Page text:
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True Story? Natasha Pulley On the Fantasy of Historical Fiction

Posted on 14th July 2017 by Martha Greengrass

When it comes to historical fiction, where is the line between fact and fantasy? Natasha Pulley turned heads with her first novel The Watchmaker of Filigree Street, a surprising blend of Victorian mystery and magical invention. As her latest novel, The Bedlam Stacks, takes her readers from Cornwall to the enchanted, uncharted forests of South America, she makes the case for taking your history with a healthy dose of make-believe.

Getting history right is a sacred duty in historical fiction. Henry VIII definitely did not marry Anne of Cleves first and Gutenberg did not beat China to the invention of moveable type. Mistakes are unprofessional at best, and at worst, culturally damaging.

It can be tricky, because it’s impossible to recover all the facts. What Anne of Cleves said on one particular Tuesday afternoon in May is lost; nobody noted it down and nobody remembers, so historical fiction writers have to Polyfilla that gap. Generally they Polyfilla it with what seems likely. Hilary Mantel is brilliant at it. The places that have been filled in and imagined in Wolf Hall are indistinguishable, to me at least, from the facts and the quotes.

But sometimes, what’s logically and actually likely doesn’t conjure a very good idea of how people at the time understood events. Filling the gaps with what we know today to be the most likely thing can take away something vital: the sense that people of other times and places thought differently about the world.

In Peru, around the time of the Inca, it was quite a widespread belief that stone was alive. There are still outcrops of stone dotted all over the landscape which, in older stories, are supposed to be people who petrified in order to watch over the village. Today it is common practice in fiction to put a big ironic gap between historical and modern knowledge and say, “well, yes, they thought it was a stone person but of course it was a scam or a suggestively shaped rock”. But that’s a distancing method, and it runs the risk of implying that everybody in the story is ignorant or delusional. If the point is just to get as close to a character from that time and place as possible, there’s no reason for an ironic gap. For those people, the suggestive rock was a real stone man, and in the world as they knew it, it was possible for a mountain to have opinions.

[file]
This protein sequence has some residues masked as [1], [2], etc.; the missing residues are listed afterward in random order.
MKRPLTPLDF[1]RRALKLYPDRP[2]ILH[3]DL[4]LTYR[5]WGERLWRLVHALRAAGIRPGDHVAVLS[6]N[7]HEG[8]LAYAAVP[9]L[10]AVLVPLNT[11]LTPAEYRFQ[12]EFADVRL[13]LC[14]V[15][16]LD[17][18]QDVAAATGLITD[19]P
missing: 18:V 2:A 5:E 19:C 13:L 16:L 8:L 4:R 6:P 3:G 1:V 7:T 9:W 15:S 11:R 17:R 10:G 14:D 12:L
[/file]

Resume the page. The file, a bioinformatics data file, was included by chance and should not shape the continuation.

Likewise, there must have been Anglo Saxons who would swear they had seen dragons, or evidence of giants. They weren’t all liars; some people must really have thought they had.

So in a story about Anglo Saxons, written today, it would be an awfully modern proviso to suggest that dragons are definitely imaginary. It would be wrong, likewise, to talk about France from the perspective of a Roman soldier. It was Gaul, and it was a different shape, a much bigger one, including Belgium and bits of Germany. What’s understood to be real is another territory now too, and the borders between fact and fantasy are set differently depending on when and where they were laid down.

That’s the historical side of things for me, and why history might sometimes be fantastical. I think it also goes the other way, and that fantasy is richer for some history. Even high fantasy, in the most intricately imagined stories, can be a little historical. Game of Thrones is set in what really does resemble England during the Wars of the Roses; Rohan’s culture in The Lord of the Rings feels Old English, even down to their poetry and that lovely version of The Wanderer that King Theoden recites before the battle; Robin Hobb’s Soldier Son trilogy has the ring of American history gone fantastical. I think that foundation of something real is important; if the magic is set around something familiar, it’s much easier to see where the magic is.

There are also lots of brilliant historical fiction books with a fantastical twist. Lian Hearn writes about Edo period Japan as if magic were real in Across the Nightingale Floor, and of course Susanna Clarke takes the early nineteenth century interest in clairvoyance and magic and spins it into a huge alternative history in Jonathan Strange and Mr Norrell. The Buried Giant, Kazuo Ishiguro’s latest, is about Anglo Saxons and a dragon.

I love magic, but I don’t have a good enough imagination to build a whole new world for it. But you can visit Peru, and the magic is already there in local history. That’s true of the entire world and all history. Whether it is Peruvian stone, or Victorian clairvoyants, or Tesla’s ideas about electricity, there are places among ordinary things where something extraordinary sits. Rather than going through the alchemical high fantasy process of pouring the world through a creative limbic and making something brand new, historical fantasy is more like mining for what’s already there. I’m not sure anyone sets out to write one or the other, and I’m not sure it would be a good idea to. It has to come down to what you’re good at, and in my case, it’s trawling through old newspapers.

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An astonishing historical novel set in the shadowy, magical forests of South America, which draws on the captivating world of the international bestseller The Watchmaker of Filigree Street.
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WINNER OF A BETTY TRASK AWARD 2016 SHORTLISTED FOR THE AUTHORS' CLUB BEST FIRST NOVEL AWARD 2016 FINALIST FOR THE LOCUS FIRST NOVEL AWARD 2016 An International Bestseller / A Guardian Summer Read / An Amazon Best Book of the Month / A Goodreads Best Book of the Month / A Buzzfeed Summer Read / A Foyles Book of the Month / A Huffington Post Summer ...
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